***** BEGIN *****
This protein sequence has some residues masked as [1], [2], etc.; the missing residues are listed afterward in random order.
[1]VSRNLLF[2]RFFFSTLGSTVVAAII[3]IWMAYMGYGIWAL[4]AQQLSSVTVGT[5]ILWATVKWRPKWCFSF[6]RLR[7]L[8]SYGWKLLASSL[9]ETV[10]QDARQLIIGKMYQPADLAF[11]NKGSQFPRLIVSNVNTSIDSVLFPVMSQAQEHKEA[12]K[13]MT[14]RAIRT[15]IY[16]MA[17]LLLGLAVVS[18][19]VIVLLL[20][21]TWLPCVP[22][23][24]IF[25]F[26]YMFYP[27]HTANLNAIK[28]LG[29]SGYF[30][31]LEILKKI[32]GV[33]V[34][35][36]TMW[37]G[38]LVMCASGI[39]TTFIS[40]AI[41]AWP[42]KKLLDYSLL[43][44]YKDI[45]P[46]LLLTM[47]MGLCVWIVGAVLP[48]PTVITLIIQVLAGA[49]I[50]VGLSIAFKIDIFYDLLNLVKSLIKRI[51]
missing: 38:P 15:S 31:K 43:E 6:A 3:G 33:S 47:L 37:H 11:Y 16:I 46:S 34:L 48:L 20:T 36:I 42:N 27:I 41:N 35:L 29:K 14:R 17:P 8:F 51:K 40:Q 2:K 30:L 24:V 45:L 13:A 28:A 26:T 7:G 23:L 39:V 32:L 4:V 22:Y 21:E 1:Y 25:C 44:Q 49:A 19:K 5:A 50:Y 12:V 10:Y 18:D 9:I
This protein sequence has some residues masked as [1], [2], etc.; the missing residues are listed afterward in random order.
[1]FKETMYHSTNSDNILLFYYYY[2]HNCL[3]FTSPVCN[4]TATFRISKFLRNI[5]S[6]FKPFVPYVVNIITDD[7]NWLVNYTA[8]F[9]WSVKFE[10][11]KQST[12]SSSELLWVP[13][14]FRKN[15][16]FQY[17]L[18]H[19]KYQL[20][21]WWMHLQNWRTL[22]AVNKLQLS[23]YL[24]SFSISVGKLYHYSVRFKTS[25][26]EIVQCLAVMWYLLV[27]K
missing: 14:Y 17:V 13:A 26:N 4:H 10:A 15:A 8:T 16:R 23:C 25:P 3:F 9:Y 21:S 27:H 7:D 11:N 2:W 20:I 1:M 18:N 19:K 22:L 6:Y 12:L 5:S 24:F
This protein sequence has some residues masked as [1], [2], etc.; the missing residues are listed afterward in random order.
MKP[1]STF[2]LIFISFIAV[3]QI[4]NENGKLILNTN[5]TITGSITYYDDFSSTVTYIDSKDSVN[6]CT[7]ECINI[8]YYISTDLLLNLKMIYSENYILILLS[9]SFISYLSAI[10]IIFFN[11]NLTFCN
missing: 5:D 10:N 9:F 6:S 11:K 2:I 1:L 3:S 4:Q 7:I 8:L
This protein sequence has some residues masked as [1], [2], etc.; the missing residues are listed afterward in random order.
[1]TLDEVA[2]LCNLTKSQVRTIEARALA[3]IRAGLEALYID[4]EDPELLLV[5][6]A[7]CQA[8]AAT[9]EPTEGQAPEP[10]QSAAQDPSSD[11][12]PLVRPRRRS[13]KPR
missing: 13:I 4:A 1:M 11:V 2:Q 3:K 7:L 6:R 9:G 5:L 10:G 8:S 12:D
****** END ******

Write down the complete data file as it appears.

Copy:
This protein sequence has some residues masked as [1], [2], etc.; the missing residues are listed afterward in random order.
[1]VSRNLLF[2]RFFFSTLGSTVVAAII[3]IWMAYMGYGIWAL[4]AQQLSSVTVGT[5]ILWATVKWRPKWCFSF[6]RLR[7]L[8]SYGWKLLASSL[9]ETV[10]QDARQLIIGKMYQPADLAF[11]NKGSQFPRLIVSNVNTSIDSVLFPVMSQAQEHKEA[12]K[13]MT[14]RAIRT[15]IY[16]MA[17]LLLGLAVVS[18][19]VIVLLL[20][21]TWLPCVP[22][23][24]IF[25]F[26]YMFYP[27]HTANLNAIK[28]LG[29]SGYF[30][31]LEILKKI[32]GV[33]V[34][35][36]TMW[37]G[38]LVMCASGI[39]TTFIS[40]AI[41]AWP[42]KKLLDYSLL[43][44]YKDI[45]P[46]LLLTM[47]MGLCVWIVGAVLP[48]PTVITLIIQVLAGA[49]I[50]VGLSIAFKIDIFYDLLNLVKSLIKRI[51]
missing: 38:P 15:S 31:K 43:E 6:A 3:G 33:S 47:L 37:H 11:Y 16:I 46:S 34:L 48:L 20:T 36:I 42:N 27:I 41:N 35:L 29:K 14:R 17:P 8:F 51:K 40:Q 2:K 30:L 24:V 45:L 13:A 28:A 26:T 7:G 23:L 39:V 32:L 4:V 22:Y 21:E 1:Y 25:C 44:Q 49:A 19:K 5:A 50:Y 12:V 10:Y 18:D 9:I
This protein sequence has some residues masked as [1], [2], etc.; the missing residues are listed afterward in random order.
[1]FKETMYHSTNSDNILLFYYYY[2]HNCL[3]FTSPVCN[4]TATFRISKFLRNI[5]S[6]FKPFVPYVVNIITDD[7]NWLVNYTA[8]F[9]WSVKFE[10][11]KQST[12]SSSELLWVP[13][14]FRKN[15][16]FQY[17]L[18]H[19]KYQL[20][21]WWMHLQNWRTL[22]AVNKLQLS[23]YL[24]SFSISVGKLYHYSVRFKTS[25][26]EIVQCLAVMWYLLV[27]K
missing: 14:Y 17:V 13:A 26:N 4:H 10:A 15:A 8:T 16:R 23:C 25:P 3:F 9:Y 21:S 27:H 7:D 11:N 2:W 20:I 1:M 18:N 19:K 22:L 6:Y 12:L 5:S 24:F
This protein sequence has some residues masked as [1], [2], etc.; the missing residues are listed afterward in random order.
MKP[1]STF[2]LIFISFIAV[3]QI[4]NENGKLILNTN[5]TITGSITYYDDFSSTVTYIDSKDSVN[6]CT[7]ECINI[8]YYISTDLLLNLKMIYSENYILILLS[9]SFISYLSAI[10]IIFFN[11]NLTFCN
missing: 5:D 10:N 9:F 6:S 11:K 2:I 1:L 3:S 4:Q 7:I 8:L
This protein sequence has some residues masked as [1], [2], etc.; the missing residues are listed afterward in random order.
[1]TLDEVA[2]LCNLTKSQVRTIEARALA[3]IRAGLEALYID[4]EDPELLLV[5][6]A[7]CQA[8]AAT[9]EPTEGQAPEP[10]QSAAQDPSSD[11][12]PLVRPRRRS[13]KPR
missing: 13:I 4:A 1:M 11:V 2:Q 3:K 7:L 6:R 9:G 5:L 10:G 8:S 12:D